It may have escaped your notice, but last month there was been exciting news in the birding world. Before I go on, though, I need to introduce you to the Laysan Albatross (Phoebastria immutabills).

“Laysan albatross, Alaska Maritime Refuge” by USFWS Headquarters

These giant birds of the sea live in the norther Pacific Ocean. They spend almost all their time on the open water, hunting squid and other cephalopod type things. When they do come to land, they choose the Hawaiian Islands as their breeding ground of choice. The former US naval base on the Midway Atoll is one of their favourite go to places. Millions flock to…

Education | Birds and Beyond

Would you check out this stunner. That is some top shelf, high-grade, shimmering blue feathers right there.

Photo by Wolfgang Hasselmann on Unsplash

But the thing that’s even more jaw-droppingly stunning than this little guy’s electric-blue plumes, is the fact that there isn’t a single speck of blue pigment anywhere in them. But wait, it gets crazier. Not only is there no blue pigment anywhere on this bird, but the same is true of every blue feather you’ve ever seen. It turns out blue is one of the rarest pigments in nature. So, what’s going on here?

Well, there are two ways you can make a colour. The first is to use a pigment. Here a chemical will absorb every wavelength of light…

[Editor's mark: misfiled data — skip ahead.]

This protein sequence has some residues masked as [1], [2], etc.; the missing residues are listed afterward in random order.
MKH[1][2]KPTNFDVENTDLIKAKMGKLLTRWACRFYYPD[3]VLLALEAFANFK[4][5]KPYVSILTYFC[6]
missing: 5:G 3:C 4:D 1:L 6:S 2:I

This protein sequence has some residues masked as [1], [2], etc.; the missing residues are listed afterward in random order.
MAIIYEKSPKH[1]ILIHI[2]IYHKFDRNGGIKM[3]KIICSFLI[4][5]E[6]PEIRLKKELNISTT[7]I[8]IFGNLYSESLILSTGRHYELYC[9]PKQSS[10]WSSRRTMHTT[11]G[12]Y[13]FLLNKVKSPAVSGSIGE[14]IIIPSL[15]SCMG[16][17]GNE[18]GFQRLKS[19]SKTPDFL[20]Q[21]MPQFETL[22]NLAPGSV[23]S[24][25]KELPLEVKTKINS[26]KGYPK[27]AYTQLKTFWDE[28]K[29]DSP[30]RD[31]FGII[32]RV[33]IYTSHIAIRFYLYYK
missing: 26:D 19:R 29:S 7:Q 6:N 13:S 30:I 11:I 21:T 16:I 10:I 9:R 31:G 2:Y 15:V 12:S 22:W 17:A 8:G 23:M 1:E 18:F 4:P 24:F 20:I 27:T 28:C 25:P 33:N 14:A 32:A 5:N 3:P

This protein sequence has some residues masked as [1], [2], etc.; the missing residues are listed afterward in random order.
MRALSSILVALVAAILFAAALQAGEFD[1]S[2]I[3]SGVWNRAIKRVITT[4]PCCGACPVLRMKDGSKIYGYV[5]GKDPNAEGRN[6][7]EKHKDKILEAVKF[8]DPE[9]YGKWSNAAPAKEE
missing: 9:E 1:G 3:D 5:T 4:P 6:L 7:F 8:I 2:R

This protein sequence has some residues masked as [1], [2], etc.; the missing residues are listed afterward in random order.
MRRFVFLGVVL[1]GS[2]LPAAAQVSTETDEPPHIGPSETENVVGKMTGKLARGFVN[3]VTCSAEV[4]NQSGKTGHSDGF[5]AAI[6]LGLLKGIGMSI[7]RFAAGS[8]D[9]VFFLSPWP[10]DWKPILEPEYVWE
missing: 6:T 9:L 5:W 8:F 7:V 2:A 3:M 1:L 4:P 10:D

Education | History

Ah, the Wild Turkey (Megeagris gallopavo), that old Thanksgiving favourite (the bird not the bourbon).

“Wild Turkey” by Debarshi Ray

They’re one of the heaviest birds getting around that can still drag its sorry butt into the sky; and they’ve got no qualms about attacking people that get all up in their grill.

Yes, the Turkey is pretty fun. But did you ever stop to wonder how a North American bird ended up with the same name as a Middle Eastern country? You know … it’s probably a coincidence, right. I mean, there are plenty of words that are spelt the same but have different meanings and different linguistic origins.

Like a baseball bat and the disgusting, nocturnal flying rodent…

Nathan Finger

Just birds, hey

Get the Medium app

A button that says 'Download on the App Store', and if clicked it will lead you to the iOS App store
A button that says 'Get it on, Google Play', and if clicked it will lead you to the Google Play store